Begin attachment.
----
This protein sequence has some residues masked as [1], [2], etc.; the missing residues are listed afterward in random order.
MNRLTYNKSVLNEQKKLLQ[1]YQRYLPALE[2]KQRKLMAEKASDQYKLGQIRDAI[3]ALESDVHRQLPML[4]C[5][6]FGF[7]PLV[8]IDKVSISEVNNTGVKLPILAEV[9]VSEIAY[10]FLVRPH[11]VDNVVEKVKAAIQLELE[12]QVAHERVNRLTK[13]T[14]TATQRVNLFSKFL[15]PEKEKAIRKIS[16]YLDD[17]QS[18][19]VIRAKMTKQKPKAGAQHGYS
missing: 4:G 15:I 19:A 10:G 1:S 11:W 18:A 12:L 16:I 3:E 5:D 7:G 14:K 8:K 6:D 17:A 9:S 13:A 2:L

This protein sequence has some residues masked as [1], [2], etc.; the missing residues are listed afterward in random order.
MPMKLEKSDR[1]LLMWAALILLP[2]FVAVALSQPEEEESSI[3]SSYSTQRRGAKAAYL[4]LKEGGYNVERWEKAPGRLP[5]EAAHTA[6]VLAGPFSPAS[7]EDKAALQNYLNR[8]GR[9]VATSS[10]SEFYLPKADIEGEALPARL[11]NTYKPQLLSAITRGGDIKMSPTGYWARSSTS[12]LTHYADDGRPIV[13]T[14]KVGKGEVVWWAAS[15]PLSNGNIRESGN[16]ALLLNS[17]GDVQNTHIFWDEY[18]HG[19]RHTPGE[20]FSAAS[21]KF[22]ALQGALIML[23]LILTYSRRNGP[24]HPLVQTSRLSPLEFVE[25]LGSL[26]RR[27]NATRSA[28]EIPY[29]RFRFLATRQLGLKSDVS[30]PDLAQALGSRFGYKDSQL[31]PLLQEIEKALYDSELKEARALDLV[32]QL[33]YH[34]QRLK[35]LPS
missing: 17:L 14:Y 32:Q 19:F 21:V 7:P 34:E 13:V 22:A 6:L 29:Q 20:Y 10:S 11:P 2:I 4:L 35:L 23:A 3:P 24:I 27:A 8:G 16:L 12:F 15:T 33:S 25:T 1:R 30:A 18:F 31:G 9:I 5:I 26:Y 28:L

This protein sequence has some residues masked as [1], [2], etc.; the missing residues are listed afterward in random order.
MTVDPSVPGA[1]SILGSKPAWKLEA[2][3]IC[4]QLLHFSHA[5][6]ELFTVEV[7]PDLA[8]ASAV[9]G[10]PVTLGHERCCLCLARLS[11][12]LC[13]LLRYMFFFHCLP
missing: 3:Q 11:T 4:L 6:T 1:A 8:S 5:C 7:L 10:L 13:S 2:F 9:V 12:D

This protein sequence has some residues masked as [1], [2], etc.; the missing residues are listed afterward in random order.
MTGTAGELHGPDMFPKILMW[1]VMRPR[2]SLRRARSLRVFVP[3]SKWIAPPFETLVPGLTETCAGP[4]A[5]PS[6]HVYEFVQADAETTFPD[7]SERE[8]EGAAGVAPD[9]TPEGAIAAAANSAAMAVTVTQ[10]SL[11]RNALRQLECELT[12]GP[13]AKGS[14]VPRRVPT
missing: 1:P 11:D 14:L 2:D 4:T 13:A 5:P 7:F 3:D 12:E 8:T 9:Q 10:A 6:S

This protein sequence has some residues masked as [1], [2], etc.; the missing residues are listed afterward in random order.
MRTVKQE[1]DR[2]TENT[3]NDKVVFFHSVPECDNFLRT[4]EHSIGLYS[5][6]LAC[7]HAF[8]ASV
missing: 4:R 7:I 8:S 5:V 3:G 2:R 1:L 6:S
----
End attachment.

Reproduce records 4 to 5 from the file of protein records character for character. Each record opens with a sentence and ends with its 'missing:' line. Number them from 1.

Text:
This protein sequence has some residues masked as [1], [2], etc.; the missing residues are listed afterward in random order.
MTGTAGELHGPDMFPKILMW[1]VMRPR[2]SLRRARSLRVFVP[3]SKWIAPPFETLVPGLTETCAGP[4]A[5]PS[6]HVYEFVQADAETTFPD[7]SERE[8]EGAAGVAPD[9]TPEGAIAAAANSAAMAVTVTQ[10]SL[11]RNALRQLECELT[12]GP[13]AKGS[14]VPRRVPT
missing: 1:P 11:D 14:L 2:D 4:T 13:A 5:P 7:F 3:D 12:E 8:T 9:Q 10:A 6:S

This protein sequence has some residues masked as [1], [2], etc.; the missing residues are listed afterward in random order.
MRTVKQE[1]DR[2]TENT[3]NDKVVFFHSVPECDNFLRT[4]EHSIGLYS[5][6]LAC[7]HAF[8]ASV
missing: 4:R 7:I 8:S 5:V 3:G 2:R 1:L 6:S